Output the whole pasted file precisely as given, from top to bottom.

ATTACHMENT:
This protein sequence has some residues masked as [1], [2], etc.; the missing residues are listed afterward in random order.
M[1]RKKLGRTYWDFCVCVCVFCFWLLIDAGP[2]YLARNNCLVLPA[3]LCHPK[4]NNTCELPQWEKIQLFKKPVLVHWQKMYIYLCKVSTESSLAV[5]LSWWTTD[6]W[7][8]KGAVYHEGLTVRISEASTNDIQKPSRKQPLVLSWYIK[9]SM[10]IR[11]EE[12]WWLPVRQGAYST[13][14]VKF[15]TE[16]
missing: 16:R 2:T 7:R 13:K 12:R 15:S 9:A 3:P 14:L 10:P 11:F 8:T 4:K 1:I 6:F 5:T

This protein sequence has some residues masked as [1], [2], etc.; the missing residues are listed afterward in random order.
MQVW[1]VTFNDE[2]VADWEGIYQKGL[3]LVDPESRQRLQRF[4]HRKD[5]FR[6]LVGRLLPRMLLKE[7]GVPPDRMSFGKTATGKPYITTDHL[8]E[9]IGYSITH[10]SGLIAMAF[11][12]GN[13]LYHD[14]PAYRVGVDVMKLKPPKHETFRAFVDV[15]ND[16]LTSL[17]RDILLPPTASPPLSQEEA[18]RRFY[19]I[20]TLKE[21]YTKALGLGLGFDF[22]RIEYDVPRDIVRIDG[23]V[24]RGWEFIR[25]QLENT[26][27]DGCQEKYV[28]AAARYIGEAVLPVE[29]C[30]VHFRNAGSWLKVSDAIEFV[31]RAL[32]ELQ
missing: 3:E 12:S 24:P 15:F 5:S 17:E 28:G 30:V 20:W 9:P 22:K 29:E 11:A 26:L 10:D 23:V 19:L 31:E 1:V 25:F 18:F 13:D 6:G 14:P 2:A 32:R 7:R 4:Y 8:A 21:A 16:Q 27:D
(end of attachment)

This protein sequence has some residues masked as [1], [2], etc.; the missing residues are listed afterward in random order.
M[1]RKKLGRTYWDFCVCVCVFCFWLLIDAGP[2]YLARNNCLVLPA[3]LCHPK[4]NNTCELPQWEKIQLFKKPVLVHWQKMYIYLCKVSTESSLAV[5]LSWWTTD[6]W[7][8]KGAVYHEGLTVRISEASTNDIQKPSRKQPLVLSWYIK[9]SM[10]IR[11]EE[12]WWLPVRQGAYST[13][14]VKF[15]TE[16]
missing: 16:R 2:T 7:R 13:K 12:R 15:S 9:A 3:P 14:L 10:P 11:F 8:T 4:K 1:I 6:F 5:T

This protein sequence has some residues masked as [1], [2], etc.; the missing residues are listed afterward in random order.
MQVW[1]VTFNDE[2]VADWEGIYQKGL[3]LVDPESRQRLQRF[4]HRKD[5]FR[6]LVGRLLPRMLLKE[7]GVPPDRMSFGKTATGKPYITTDHL[8]E[9]IGYSITH[10]SGLIAMAF[11][12]GN[13]LYHD[14]PAYRVGVDVMKLKPPKHETFRAFVDV[15]ND[16]LTSL[17]RDILLPPTASPPLSQEEA[18]RRFY[19]I[20]TLKE[21]YTKALGLGLGFDF[22]RIEYDVPRDIVRIDG[23]V[24]RGWEFIR[25]QLENT[26][27]DGCQEKYV[28]AAARYIGEAVLPVE[29]C[30]VHFRNAGSWLKVSDAIEFV[31]RAL[32]ELQ
missing: 3:E 12:S 24:P 15:F 5:S 17:E 28:G 30:V 20:W 9:P 22:K 29:E 11:A 26:L 10:D 23:V 19:L 31:E 1:V 25:F 18:F 13:D 6:G 14:P 2:A 32:R 7:R 4:Y 8:A 21:A 16:Q 27:D